We’re in low power mode for another day or two due to spring break. Happy Easter to all those who celebrate!
Imagine you have a paperclip. Somebody offers to trade you a pen shaped like a fish in exchange for it.
A pen is worth more than a paperclip, right? You take the trade. Then, you trade the pen for a doorknob.
After that, you trade the doorknob for an old camping stove.
Then, you trade the camping stove for an electric generator, and you trade the generator for a keg of beer and a neon Budweiser sign.
You trade the keg and the sign for a beat-up snowmobile. Then, you trade the snowmobile for a trip to the Canadian Rockies, and you trade the trip for a used van, and you trade the van for a year’s worth of free rent at a duplex in Arizona.
Once you get to Arizona, you trade the year’s worth of free rent for the right to hang out for an afternoon with heavy metal rocker Alice Cooper. And then, you’re able to trade the Alice Cooper experience for a vintage KISS-themed snow globe.
The snow globe is an odd choice except that you already know an actor who has the world’s largest collection of snow globes; he’s willing to trade a speaking part in a budget movie he’s producing for it.
You take the trade, and by now there’s a bit of publicity, and you hear from the very small town of Kipling, Saskatchewan.
The town wants to host a celebration called “Kipling Idol” as a bit of a stunt. The speaking part would be the main prize, and they are willing to trade you a small, vacant, town-owned house in exchange for it.
You take the deal. And at the end of the day, you’ve ultimately, indirectly, traded a paperclip for a house.
More than that, you also get a TEDx talk out of it!
Years pass. At least 12 million people watch your talk. Among them is a woman in San Francisco.
She gets inspired and does her own version—documented on TikTok this time.
She starts with a bobby pin instead of a paperclip, and she makes 28 up-trades:
First for a pair of earrings,
then for a set of margarita glasses,
then for an old vacuum,
then up and up and up and up …
There are some detours, like when someone trades her diamond jewelry that turns out to be worth less than she thought, but she works her way back in.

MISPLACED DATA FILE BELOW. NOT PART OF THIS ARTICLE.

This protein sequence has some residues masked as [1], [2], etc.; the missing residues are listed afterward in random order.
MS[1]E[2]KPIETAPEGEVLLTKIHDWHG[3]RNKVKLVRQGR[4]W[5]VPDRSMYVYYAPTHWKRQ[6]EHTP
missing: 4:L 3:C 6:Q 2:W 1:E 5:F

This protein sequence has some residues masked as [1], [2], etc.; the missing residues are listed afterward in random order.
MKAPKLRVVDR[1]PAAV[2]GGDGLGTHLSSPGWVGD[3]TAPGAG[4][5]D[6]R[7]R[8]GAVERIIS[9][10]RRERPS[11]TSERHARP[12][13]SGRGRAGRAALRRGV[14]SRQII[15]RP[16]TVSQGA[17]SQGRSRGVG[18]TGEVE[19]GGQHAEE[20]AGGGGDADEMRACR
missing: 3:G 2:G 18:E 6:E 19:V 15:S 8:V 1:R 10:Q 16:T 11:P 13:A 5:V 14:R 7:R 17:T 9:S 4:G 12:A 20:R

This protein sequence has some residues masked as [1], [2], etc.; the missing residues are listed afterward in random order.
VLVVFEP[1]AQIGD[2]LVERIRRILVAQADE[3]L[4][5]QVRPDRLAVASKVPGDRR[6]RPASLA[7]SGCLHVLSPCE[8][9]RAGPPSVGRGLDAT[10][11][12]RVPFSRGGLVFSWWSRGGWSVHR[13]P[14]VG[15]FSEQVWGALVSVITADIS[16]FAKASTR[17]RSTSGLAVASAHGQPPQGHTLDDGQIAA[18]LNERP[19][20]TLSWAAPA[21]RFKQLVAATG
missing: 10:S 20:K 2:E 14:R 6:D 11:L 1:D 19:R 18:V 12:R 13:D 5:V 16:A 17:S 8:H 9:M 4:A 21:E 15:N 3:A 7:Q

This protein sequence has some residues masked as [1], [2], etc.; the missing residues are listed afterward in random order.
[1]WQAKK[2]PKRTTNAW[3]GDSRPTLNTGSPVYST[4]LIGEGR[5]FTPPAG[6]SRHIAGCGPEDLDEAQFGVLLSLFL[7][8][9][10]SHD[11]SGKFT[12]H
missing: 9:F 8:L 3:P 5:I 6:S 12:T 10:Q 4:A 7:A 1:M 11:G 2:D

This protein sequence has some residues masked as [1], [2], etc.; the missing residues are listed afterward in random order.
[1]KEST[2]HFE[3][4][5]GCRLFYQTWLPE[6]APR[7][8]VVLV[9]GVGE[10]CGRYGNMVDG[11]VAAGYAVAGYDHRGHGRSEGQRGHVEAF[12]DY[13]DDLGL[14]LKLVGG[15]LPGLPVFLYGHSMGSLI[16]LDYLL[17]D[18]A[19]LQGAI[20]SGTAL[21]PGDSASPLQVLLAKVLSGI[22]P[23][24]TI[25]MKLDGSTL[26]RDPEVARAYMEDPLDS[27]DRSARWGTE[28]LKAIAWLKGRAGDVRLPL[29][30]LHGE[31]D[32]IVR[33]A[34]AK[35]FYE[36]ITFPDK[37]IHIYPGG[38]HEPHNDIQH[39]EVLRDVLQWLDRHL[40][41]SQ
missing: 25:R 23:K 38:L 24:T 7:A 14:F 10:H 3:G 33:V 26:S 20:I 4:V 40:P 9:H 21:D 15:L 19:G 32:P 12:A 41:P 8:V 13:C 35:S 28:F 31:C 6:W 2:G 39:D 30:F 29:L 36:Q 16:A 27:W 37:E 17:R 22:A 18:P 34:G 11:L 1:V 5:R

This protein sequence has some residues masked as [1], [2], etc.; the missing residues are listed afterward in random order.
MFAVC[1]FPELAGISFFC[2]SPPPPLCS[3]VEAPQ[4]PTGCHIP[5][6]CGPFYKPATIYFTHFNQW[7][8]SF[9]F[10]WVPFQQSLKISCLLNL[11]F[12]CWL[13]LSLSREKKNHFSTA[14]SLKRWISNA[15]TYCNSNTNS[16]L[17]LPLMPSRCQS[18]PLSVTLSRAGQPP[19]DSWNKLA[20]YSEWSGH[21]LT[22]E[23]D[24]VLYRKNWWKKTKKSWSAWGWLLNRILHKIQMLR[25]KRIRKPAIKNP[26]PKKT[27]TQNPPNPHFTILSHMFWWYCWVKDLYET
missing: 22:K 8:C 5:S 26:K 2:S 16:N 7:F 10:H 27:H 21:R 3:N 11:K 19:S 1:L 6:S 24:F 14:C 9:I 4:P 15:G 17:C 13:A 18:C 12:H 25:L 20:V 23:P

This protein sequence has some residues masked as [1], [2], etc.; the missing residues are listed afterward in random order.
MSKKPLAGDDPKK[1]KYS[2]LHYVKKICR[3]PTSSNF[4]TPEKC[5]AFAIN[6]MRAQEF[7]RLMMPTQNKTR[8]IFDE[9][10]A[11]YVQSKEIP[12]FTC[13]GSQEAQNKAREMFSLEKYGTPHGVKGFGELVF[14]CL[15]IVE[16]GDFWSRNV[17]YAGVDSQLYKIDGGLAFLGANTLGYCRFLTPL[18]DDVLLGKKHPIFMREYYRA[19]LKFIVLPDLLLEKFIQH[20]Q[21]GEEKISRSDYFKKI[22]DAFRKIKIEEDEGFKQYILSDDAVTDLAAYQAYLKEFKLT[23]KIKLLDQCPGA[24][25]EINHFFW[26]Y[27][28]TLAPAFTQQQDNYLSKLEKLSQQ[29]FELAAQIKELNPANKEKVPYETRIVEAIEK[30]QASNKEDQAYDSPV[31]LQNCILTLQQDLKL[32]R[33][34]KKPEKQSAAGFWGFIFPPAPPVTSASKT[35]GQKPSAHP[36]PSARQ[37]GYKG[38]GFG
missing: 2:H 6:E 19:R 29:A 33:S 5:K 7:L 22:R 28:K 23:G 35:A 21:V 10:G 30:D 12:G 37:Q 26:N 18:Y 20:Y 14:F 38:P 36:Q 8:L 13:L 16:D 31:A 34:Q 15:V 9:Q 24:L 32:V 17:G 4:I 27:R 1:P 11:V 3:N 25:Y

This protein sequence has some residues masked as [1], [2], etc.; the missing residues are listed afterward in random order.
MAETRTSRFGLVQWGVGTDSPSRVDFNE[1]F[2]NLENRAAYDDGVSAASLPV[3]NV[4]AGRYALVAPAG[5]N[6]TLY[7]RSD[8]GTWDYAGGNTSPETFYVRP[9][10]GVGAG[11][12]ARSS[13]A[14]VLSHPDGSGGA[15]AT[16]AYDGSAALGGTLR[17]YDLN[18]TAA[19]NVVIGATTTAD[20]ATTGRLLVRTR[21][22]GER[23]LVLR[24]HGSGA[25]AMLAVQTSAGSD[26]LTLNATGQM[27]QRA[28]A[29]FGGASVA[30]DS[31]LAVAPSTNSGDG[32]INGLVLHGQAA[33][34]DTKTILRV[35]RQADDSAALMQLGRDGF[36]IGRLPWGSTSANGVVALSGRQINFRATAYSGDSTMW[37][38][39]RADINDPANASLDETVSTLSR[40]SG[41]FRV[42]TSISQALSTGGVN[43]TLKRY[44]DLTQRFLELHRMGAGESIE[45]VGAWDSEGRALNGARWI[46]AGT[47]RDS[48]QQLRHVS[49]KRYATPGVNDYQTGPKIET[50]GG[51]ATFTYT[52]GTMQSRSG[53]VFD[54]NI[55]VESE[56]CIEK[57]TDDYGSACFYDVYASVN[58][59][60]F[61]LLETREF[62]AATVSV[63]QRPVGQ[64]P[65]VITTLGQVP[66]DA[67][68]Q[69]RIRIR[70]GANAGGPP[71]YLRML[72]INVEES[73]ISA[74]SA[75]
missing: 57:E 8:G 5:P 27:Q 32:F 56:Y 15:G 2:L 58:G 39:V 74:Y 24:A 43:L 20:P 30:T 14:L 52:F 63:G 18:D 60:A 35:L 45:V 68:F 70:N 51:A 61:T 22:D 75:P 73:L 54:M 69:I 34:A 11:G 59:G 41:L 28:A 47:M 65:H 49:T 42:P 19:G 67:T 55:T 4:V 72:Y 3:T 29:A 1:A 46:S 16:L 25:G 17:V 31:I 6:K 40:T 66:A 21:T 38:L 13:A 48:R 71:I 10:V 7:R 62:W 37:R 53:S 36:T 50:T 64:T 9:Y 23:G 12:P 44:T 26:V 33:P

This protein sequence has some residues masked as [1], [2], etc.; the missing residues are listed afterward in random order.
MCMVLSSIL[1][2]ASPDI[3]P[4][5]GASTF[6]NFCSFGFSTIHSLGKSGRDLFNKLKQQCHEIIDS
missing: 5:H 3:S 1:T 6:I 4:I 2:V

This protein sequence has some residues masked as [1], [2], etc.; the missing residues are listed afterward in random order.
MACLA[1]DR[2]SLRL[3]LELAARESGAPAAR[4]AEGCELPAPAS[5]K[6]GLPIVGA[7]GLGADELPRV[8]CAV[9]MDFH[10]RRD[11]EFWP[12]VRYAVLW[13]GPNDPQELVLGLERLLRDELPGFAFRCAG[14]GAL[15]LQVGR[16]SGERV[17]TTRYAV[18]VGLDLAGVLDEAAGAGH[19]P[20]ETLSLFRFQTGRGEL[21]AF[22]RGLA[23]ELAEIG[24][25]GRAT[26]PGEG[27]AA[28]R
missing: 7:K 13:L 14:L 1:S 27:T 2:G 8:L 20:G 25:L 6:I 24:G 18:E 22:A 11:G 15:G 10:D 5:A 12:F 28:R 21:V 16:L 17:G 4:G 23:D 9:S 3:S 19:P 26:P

There’s a series of old cars, and eventually a tiny house on a trailer—and finally, she trades the tiny home for a real house just outside of Nashville.
The first uptrader’s name was Kyle MacDonald; the more recent one is named Demi Skipper.
There’s a quote I like, from Reid Hoffman: “To scale, do things that don’t scale.”
I take it to mean: Don’t let the perfect be the enemy of the good. Tackle a little problem in a manual way, because you’ll learn—maybe even get insights that help you later tackle big problems.
Trading a paperclip or a bobby pin isn’t a scalable solution to, say, the housing crisis. But, if you have time to go back and watch how each of the trades actually unfolds during these stunts, it’s educational.
Nothing is valued exactly as you might think it’s valued; nobody enters into the deals for the straightforward reasons you might think. But at the same time, everyone acts more or less rationally.
And at the end of the day, a Millennial and a Gen Z TikToker each became homeowners, well before they might have otherwise. Happy endings.
Thanks for reading! Photo by Donald Giannatti on Unsplash. I wrote about some of this before at Inc.com. During low power mode we usually skip the 7 other things section. It'll be back next week!
Seems like a lot of work and probably a little tax evasion of barter income along the way.
How about the enterprising souls who drive around neighborhoods the night before trash pickup looking for discarded items like old sewing machines, lawn mowers, etc. They spend a few bucks fixing them up and sell or trade up for something they want. You can make a hefty sum doing things other people aren't willing to do.